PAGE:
By Martin Vogel
We’ve recently completed a project with the National Portrait Gallery, who engaged us to develop a draft social value model. We spoke to people at all levels of the National Portrait Gallery’s staff as well as external stakeholders such as corporate sponsors.
We found this a striking instance of the specifity of making a social value case. It’s tempting to think in generic terms about the social value of any given sector. But each institution is different. The National Portrait Gallery has unique characteristics which differentiate it from other galleries and museums. These are rooted in its founding purpose, which was to tell the story of Britain through portraits of men and women of achievement. Unusually for an art gallery, this means that the subject of the artworks is of greater importance than their artistic merit. Is the National Portrait Gallery, therefore, most similar to other galleries in their role as custodians of arts or to museums which curate artifacts of historic interest? To what extent should it stay true to its Victorian mission to tell a canonical story of Britain versus a contemporary, post-modern one to foster critique of hegemonic narratives and encourage a more inclusive portrayal of Britain?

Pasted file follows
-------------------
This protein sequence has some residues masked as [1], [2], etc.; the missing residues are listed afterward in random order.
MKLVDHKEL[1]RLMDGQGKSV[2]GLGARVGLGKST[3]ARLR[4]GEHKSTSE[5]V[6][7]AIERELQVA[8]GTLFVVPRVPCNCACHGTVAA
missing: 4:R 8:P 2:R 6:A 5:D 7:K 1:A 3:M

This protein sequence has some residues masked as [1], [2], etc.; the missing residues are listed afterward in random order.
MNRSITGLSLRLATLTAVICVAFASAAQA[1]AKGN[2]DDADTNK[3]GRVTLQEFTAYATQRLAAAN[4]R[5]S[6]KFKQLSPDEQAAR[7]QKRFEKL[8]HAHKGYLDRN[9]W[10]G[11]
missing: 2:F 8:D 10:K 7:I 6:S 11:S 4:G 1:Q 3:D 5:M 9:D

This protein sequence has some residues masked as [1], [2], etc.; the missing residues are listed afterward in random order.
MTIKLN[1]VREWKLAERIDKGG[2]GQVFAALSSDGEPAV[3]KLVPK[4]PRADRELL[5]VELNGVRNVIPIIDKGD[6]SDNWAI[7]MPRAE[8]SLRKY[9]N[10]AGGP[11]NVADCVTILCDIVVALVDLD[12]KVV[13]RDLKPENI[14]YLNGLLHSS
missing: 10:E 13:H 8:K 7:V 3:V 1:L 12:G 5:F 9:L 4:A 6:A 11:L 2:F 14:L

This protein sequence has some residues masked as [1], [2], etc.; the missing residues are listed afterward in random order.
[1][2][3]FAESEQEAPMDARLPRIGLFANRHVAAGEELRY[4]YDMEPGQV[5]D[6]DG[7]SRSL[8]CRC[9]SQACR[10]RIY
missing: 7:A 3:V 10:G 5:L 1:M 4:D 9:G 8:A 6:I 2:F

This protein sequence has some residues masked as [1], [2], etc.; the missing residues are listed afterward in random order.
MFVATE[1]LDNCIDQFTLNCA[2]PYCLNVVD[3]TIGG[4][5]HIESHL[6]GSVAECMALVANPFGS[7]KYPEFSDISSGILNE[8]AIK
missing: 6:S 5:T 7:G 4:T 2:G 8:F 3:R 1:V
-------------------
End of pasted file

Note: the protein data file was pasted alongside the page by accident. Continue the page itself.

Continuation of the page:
The answer to these question are determined in part by the view one takes of the social value that the Gallery should deliver under different scenarios of how the economic crisis will play out.